At step 130, the approved supplier selects daisy-chain quotation response items. For example, the approved supplier may select all or less than all of the daisy-chain quotation response items received from an SCE when certain response items are acceptable to the approved supplier and others are not. The selected response items must include at least one voucherable services/goods item. In response to selection of the desired daisy-chain quotation response items, execution proceeds to step 132. At step 132, a determination is made as to whether all necessary validations have been passed. For example, a validation could fail if the approved supplier were to attempt to select multiple bid response items for the same bid item. If it is not determined that all necessary validations have been passed, execution returns to step 130. If, however, it is determined that all necessary validations have passed, execution proceeds from step 132 to step 134.

At step 134, a supplier bid response is updated with the daisy-chain quotation values validated at step 132. At step 136, applicable status changes to the SCE daisy-chain quotation and supplier bid response are made. For example, once the selected daisy-chain quotation response items have been accepted by the supplier, the status of those items may be changed from pending to accepted. At step 138, standard notifications are issued to the SCE. At step 140, the approved supplier may optionally edit pricing of the SCE to reflect applicable supplier mark-ups. In various embodiments of the invention, the editing of SCE pricing by the approved supplier must not reduce the SCE pricing and must comply with configured allowable mark-up percentages as set by the buyer. From step 140, execution proceeds to step 142. At step 142, the approved supplier submits the bid response to the buyer.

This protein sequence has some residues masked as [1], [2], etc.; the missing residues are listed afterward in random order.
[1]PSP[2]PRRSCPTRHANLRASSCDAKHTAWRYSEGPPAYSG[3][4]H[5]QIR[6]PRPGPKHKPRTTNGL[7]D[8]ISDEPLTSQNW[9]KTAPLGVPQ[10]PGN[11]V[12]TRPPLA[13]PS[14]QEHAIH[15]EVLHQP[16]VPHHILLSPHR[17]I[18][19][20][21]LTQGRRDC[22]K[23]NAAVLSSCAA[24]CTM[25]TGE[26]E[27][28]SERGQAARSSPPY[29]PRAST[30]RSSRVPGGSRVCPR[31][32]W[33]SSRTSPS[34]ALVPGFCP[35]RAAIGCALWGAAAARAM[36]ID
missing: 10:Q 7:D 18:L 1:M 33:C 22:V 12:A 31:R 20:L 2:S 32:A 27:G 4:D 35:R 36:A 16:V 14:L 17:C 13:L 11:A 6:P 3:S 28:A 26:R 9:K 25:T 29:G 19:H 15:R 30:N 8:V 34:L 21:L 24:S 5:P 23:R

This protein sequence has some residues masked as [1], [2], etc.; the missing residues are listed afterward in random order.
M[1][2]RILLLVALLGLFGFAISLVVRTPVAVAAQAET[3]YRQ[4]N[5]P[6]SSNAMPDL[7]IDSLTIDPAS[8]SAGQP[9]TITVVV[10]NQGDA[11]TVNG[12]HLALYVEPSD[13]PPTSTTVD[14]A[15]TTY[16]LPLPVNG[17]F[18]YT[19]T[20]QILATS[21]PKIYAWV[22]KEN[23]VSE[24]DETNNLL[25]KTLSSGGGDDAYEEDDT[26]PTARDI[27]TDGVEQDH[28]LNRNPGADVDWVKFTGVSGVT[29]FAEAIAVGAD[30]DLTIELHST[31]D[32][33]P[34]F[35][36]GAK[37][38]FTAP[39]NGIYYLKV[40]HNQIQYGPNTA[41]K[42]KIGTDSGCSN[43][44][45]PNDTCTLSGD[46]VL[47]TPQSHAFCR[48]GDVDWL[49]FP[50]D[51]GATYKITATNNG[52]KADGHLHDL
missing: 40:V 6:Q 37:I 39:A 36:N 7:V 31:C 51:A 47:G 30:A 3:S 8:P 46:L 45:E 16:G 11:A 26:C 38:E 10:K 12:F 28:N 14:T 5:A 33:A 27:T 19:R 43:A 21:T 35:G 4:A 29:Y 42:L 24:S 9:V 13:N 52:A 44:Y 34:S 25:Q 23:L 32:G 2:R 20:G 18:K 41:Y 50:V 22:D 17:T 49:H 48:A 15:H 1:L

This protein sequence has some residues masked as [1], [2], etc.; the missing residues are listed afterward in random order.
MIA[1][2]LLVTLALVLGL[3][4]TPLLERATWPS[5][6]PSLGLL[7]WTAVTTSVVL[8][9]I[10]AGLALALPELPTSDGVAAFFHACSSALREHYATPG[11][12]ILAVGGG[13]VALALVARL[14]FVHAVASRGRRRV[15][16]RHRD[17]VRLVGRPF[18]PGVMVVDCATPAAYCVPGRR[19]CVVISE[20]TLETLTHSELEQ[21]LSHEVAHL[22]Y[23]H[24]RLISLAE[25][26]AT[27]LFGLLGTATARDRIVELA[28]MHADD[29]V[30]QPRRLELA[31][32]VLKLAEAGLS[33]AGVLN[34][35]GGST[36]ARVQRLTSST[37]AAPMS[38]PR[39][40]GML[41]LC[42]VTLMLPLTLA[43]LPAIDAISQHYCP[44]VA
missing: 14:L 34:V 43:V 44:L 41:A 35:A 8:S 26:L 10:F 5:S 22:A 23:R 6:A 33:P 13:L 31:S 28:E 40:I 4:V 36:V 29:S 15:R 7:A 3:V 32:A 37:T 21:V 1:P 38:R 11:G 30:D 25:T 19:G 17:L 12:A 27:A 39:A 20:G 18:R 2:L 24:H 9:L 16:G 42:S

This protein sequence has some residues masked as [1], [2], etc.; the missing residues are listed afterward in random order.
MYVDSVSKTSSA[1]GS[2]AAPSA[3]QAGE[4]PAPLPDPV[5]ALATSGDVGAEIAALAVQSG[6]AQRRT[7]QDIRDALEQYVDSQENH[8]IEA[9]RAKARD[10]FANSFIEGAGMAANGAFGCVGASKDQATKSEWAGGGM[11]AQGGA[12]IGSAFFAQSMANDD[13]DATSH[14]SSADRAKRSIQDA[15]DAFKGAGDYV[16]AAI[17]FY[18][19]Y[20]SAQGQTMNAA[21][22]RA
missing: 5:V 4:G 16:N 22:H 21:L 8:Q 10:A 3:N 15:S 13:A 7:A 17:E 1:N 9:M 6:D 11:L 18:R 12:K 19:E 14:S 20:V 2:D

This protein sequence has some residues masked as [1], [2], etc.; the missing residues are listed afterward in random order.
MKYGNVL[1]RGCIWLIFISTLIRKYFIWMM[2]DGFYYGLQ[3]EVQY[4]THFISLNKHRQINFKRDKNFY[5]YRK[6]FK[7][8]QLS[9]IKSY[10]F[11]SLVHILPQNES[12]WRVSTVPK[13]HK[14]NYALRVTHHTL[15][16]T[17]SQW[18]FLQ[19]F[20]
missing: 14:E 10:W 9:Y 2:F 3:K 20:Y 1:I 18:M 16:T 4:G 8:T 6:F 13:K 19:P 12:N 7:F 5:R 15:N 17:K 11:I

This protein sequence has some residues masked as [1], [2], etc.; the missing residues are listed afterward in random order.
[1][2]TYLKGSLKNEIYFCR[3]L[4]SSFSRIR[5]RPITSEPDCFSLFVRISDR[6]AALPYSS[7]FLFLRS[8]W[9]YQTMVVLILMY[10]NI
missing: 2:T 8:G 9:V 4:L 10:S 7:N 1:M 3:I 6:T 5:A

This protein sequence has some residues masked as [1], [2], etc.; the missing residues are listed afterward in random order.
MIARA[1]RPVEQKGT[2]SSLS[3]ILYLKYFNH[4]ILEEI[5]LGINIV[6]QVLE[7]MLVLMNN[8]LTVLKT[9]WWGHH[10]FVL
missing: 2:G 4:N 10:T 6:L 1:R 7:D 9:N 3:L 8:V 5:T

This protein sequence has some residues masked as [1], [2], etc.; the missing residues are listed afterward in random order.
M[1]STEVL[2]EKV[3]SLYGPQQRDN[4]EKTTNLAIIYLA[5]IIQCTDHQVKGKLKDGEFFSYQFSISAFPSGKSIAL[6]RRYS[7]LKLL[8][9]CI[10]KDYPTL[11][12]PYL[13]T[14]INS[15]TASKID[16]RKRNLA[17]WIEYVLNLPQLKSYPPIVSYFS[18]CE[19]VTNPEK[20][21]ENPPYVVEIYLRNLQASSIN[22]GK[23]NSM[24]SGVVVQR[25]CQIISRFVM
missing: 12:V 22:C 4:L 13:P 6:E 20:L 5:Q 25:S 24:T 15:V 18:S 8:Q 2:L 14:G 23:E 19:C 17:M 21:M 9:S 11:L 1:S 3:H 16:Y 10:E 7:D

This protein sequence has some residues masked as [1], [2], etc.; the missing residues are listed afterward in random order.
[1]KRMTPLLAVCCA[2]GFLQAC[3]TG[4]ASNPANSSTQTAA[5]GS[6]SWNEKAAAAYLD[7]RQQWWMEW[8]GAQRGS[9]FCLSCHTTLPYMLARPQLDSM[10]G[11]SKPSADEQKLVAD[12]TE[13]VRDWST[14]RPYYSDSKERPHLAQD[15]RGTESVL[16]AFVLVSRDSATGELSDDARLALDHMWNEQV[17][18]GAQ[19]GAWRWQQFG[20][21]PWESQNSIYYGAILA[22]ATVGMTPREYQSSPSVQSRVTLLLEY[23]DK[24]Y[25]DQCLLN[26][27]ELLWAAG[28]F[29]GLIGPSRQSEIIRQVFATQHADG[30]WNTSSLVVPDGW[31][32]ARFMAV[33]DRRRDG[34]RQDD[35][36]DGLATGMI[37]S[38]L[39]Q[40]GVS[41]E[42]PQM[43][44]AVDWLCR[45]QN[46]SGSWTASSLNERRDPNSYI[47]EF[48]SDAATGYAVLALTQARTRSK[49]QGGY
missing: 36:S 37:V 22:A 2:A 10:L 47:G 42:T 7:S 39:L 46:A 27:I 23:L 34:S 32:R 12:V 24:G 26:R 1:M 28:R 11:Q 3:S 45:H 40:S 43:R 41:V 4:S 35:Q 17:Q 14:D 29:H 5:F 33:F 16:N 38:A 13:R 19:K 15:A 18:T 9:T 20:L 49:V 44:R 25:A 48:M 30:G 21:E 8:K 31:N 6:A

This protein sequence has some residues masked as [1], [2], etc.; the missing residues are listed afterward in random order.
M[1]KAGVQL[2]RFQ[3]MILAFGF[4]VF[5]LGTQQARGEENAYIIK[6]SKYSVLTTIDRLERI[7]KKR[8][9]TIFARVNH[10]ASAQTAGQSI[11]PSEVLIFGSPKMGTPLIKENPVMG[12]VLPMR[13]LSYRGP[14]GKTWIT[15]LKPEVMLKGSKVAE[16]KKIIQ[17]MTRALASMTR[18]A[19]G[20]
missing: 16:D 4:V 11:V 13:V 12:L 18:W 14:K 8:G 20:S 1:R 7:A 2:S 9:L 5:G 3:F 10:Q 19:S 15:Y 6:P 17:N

At step 144, the buyer accesses the bid response. At step 146, the approved buyer may optionally access via a user interface all SCE affiliated bid response details. At step 148, the buyer processes the bid responses. At step 150, the buyer awards the bid. From step 150, execution proceeds to step 152. At step 152, the buyer creates a purchase requisition. At step 154, the buyer submits the requisition to the supplier for acceptance and taxation assessment. At step 156, the supplier submits a parsed requisition to the applicable SCE(s) for acceptance and tax assessment of pertinent requisition elements. At step 158, the applicable SCE(s) complete the requisition transaction and submit the completed requisition back to the supplier.

From step 158, execution proceeds to step 160. At step 160, the supplier aggregates all SCE requisition review submissions. At step 162, the supplier submits the accepted and taxation-assessed requisition to the buyer. At step 164, the buyer processes the purchase requisition. Processing by the buyer of the purchase requisition at step 164 occurs in accordance with program configurations, which may vary according to the commodities and/or services subject to the project. At step 166, final approval is granted by the buyer, and a purchase order processing routine is initiated.